Gender composition of boards does not affect gender ratio of executives
The ratio of women on the board of directors does not correlate with the number of women executives in the same company. This is shown by the Women’s Day 2014 study conducted by the Finland Chamber of Commerce.
“Unlike the advocates of gender quotas for corporate boards argue, increasing the number of women on the board of directors does not increase the number of women executives. There is no correlation between the gender distribution of the boards and executive management teams”, states Leena Linnainmaa , Deputy Chief Executive of Finland Chamber of Commerce.
The study covers all the 119 listed companies on the Helsinki Stock Exchange's Main List. The board and executive management team were compared regarding the gender distribution in each company. The study shows that a high number of women on the board of directors does not lead to having a high number of women executives. On the other hand, a small or non-existent number of women directors does not mean an equally small number of women executives. In several companies the situation is quite the opposite.
Finland holds the EU record for women on the boards of listed companies. Large cap listed companies in Finland have more than 30 per cent women on the boards of directors. The high number has been achieved without legislated quotas.
The achievement has been reached through self-regulation. Recommendation 9 of the Finnish Corporate Governance Code for Listed Companies states that “both genders shall be represented on the board.” If a company does not comply with the recommendation, it must account for and explain the deviation from the Code.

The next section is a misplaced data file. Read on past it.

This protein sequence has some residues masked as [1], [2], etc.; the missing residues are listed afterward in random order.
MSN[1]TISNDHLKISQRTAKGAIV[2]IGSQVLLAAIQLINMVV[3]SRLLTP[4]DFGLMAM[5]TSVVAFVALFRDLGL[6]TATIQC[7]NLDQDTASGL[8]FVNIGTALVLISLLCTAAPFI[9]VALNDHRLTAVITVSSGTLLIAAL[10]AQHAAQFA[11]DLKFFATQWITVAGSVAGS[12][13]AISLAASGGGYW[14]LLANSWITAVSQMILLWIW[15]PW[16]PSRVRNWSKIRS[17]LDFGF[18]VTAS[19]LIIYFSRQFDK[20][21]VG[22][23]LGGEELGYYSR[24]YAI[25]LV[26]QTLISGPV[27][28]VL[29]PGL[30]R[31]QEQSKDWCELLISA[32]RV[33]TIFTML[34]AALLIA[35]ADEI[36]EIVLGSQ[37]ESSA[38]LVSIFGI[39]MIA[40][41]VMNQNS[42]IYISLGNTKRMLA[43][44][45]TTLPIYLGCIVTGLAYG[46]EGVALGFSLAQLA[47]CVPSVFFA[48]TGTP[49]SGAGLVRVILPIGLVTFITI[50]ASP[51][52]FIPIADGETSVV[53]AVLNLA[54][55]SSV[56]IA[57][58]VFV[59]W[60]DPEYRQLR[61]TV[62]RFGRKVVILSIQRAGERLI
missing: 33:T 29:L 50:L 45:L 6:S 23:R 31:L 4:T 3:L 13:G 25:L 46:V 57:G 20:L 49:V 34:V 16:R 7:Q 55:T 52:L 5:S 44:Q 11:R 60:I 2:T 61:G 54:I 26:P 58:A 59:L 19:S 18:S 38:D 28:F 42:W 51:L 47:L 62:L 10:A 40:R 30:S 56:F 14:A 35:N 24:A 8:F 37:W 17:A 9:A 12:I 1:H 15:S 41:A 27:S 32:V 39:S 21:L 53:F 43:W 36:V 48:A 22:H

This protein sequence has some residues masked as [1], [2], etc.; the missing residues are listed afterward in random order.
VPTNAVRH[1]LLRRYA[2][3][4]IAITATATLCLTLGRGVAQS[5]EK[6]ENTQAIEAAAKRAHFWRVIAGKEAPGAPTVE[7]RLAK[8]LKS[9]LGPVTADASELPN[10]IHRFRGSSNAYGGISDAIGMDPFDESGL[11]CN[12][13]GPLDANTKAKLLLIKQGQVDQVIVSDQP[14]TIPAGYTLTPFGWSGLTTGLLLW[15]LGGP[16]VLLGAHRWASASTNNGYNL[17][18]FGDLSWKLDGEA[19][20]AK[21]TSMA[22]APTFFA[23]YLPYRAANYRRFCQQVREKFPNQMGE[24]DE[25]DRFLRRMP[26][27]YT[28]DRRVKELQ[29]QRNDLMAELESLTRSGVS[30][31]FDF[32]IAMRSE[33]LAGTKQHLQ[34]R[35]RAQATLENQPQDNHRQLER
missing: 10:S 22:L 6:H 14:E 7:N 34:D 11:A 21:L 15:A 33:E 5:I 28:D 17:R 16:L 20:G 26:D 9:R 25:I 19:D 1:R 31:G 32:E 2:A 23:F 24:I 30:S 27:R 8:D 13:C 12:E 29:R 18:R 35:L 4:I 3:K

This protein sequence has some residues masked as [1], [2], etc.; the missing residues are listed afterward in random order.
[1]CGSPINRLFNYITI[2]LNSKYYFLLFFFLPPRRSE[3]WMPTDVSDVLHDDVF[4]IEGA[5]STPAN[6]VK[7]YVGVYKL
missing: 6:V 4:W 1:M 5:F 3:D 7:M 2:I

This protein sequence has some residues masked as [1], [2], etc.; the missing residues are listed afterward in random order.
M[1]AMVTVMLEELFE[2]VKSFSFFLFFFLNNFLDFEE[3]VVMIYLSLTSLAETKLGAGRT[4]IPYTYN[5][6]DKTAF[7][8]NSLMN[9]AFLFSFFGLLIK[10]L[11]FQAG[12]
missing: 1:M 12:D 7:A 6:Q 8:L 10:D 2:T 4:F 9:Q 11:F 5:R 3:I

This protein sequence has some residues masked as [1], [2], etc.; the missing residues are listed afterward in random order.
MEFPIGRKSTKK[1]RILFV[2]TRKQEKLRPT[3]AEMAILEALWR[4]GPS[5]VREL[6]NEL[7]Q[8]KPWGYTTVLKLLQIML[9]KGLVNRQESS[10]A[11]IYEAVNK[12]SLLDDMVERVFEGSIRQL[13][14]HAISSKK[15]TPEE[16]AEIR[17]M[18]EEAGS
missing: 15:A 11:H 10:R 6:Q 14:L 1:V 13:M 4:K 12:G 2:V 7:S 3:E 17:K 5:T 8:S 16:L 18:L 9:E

“Although some other national codes handle diversity on the boards, the Finnish Code is the only one requiring an explanation if both genders are not represented on the board of a company. This requirement is what makes the Finnish Code so effective”, Leena Linnainmaa explains.
The previous women executives reports by Finland Chamber of Commerce show that the glass ceiling exists and it is located at the executive management team level regarding the line management. Most women executives operate in support functions, such as HR. The ratio of women in executive management teams is on average lower than on boards, 19 per cent compared to 23 per cent when companies of all sizes are taken into account. Only 9 per cent of line management positions on executive management team level is held by women. However, only one Finnish listed company has a woman as CEO.
“In the future, we should look at the real problem – the very small number of women executives in line management of large companies. Even in Norway gender quotas for boards have failed to increase the number of women executives”, Leena Linnainmaa points out.
According to Linnainmaa having more women executives will require new attitudes among employers and women themselves.
“There are many factors behind the current situation, including the educational choices of women. Even today very few women study engineering. Women also tend to be overcritical and are not always eager to assume new challenges” Linnainmaa says.
“On the other hand, employers may not always build the same kind of career paths for promising women as they build for men. This is a problem that should be acknowledged and resolved”, Linnainmaa concludes.
Finland Chamber of Commerce Women’s Day 2014 Study: Gender composition of boards does not affect gender ratio of executives
For more information please contact:
Leena Linnainmaa, Deputy Chief Executive of Finland Chamber of Commerce
Phone: +358 50 356 1183. E-mail: firstname.lastname@example.org